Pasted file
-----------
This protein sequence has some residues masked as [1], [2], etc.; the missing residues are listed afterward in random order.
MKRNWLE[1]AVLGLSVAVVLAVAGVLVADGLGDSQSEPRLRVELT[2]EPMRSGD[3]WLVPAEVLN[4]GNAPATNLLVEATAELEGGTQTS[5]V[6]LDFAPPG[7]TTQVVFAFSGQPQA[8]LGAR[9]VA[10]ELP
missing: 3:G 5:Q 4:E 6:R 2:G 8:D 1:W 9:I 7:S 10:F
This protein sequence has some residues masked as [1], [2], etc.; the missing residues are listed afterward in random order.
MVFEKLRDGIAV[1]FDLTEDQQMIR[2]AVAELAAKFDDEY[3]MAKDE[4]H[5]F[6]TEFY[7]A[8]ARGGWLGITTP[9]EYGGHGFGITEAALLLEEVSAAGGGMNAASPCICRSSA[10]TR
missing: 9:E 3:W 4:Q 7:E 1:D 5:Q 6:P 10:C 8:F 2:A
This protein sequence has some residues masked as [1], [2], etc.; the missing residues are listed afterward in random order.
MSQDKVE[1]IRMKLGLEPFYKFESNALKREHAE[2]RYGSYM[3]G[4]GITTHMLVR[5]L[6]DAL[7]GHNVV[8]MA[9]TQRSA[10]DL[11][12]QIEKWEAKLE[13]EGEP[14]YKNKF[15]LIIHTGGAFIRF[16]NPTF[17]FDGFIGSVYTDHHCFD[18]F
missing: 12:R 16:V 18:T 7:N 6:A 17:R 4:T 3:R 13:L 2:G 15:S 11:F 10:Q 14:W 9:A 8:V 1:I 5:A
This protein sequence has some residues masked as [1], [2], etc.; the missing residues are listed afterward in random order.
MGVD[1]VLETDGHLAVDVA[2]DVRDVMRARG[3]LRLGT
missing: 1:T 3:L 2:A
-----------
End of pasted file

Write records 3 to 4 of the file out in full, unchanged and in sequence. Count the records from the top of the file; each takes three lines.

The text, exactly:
This protein sequence has some residues masked as [1], [2], etc.; the missing residues are listed afterward in random order.
MSQDKVE[1]IRMKLGLEPFYKFESNALKREHAE[2]RYGSYM[3]G[4]GITTHMLVR[5]L[6]DAL[7]GHNVV[8]MA[9]TQRSA[10]DL[11][12]QIEKWEAKLE[13]EGEP[14]YKNKF[15]LIIHTGGAFIRF[16]NPTF[17]FDGFIGSVYTDHHCFD[18]F
missing: 12:R 16:V 18:T 7:N 6:A 17:R 4:T 3:R 13:L 2:G 15:S 11:F 10:Q 14:W 9:A 8:V 1:I 5:A
This protein sequence has some residues masked as [1], [2], etc.; the missing residues are listed afterward in random order.
MGVD[1]VLETDGHLAVDVA[2]DVRDVMRARG[3]LRLGT
missing: 1:T 3:L 2:A